Rossi: I always loved the game. I played competitive soccer up to the age of 13 but I wasn’t particularly good. When I had kids, I got into coaching their teams for a few years at the house league level, which was a fun and eye-opening experience.  In fact, soon after getting involved in grassroots coaching was when I started to become very interested in trying to understand how to improve the state of the game locally and nationally.  That curiosity has resulted in a 15-year run of being involved with soccer governance, team ownership and the founding of League1.

I've been a Juventus fan since I was a young boy.  My wife likes to remind me that one of my top priorities for our honeymoon was that the hotel we chose had to show the Juve-Real Madrid Champions League Final in 1998. I travelled to Cardiff in 2017 in hopes of seeing Juve get their revenge but Madrid broke my heart again in that Champions League Final.

The Canadian National Team has been my other love, and source of frustration, for as long as I can remember.  I get so excited when a current or former player, male or female, gets the opportunity to pull on the Canadian shirt.  It’s such a huge privilege for any player to play for their country and I am always so proud to see them represent Canada.  I think those moments are really inspiring.  

Q: How much has L1O evolved over the past seven years?

Rossi: We launched officially in 2014 with the men's division of 10 teams. We added a women's division in 2015. And then in 2019, we added our reserve league, which is designed to serve as the feeder system for our league’s Premier Division teams.

There's a lot of interest in the league these days and a lot of young players who have come to view playing for a League1 club as an important step in their path as a footballer.  I am very gratified to see what the league has become, thanks in large part to the commitment and investments made by our amazing clubs, and I am also truly excited about where the league and this level of soccer in Canada are headed in the future.  We need more leagues like League1 across this country.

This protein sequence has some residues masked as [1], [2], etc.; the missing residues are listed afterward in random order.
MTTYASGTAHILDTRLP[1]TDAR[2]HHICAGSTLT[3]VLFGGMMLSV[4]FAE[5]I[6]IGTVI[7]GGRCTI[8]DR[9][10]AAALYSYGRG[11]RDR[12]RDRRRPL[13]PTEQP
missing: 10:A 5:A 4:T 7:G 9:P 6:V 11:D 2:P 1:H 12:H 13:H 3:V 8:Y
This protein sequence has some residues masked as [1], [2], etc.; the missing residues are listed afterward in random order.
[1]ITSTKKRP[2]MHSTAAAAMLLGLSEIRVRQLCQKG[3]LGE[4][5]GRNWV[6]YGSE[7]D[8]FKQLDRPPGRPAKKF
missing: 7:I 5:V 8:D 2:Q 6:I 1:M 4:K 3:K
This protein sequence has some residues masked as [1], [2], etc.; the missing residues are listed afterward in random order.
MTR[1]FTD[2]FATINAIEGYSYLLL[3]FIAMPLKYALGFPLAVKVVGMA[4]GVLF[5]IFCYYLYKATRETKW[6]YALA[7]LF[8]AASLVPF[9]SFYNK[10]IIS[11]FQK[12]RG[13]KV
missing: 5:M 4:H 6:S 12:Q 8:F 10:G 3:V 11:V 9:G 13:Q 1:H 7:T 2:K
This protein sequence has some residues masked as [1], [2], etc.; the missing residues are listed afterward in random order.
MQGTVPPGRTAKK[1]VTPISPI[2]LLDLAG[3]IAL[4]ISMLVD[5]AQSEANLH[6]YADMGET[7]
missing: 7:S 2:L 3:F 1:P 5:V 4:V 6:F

Q: What’s one personal goal for L1O still left to accomplish?

Rossi: There are so many things I want to do but one of my top priorities is to see us make more progress on growing our women's league.  Specifically, I want to see us provide more high-level competition opportunities for our top teams and to provide meaningful assistance to our female players who wish to pursue professional opportunities.  My former colleague, Carmelina Moscato, had incredible ideas for growing our women’s league but COVID-19 interrupted the execution of those plans.  When we can get back on the pitch, I am excited to see her vision and strategies come to life and will do all I can to support it. 

The emergence of the CPL has been a game-changer for our male players.  Their pathway is clear now and approximately 40 or so League1 alumni have played in the CPL in both 2019 and 2020.  Until we have a similar league to the CPL for women, League1 will need to develop effective strategies to assist our talented female players to achieve their professional ambitions.

Story originally from League1 Ontario.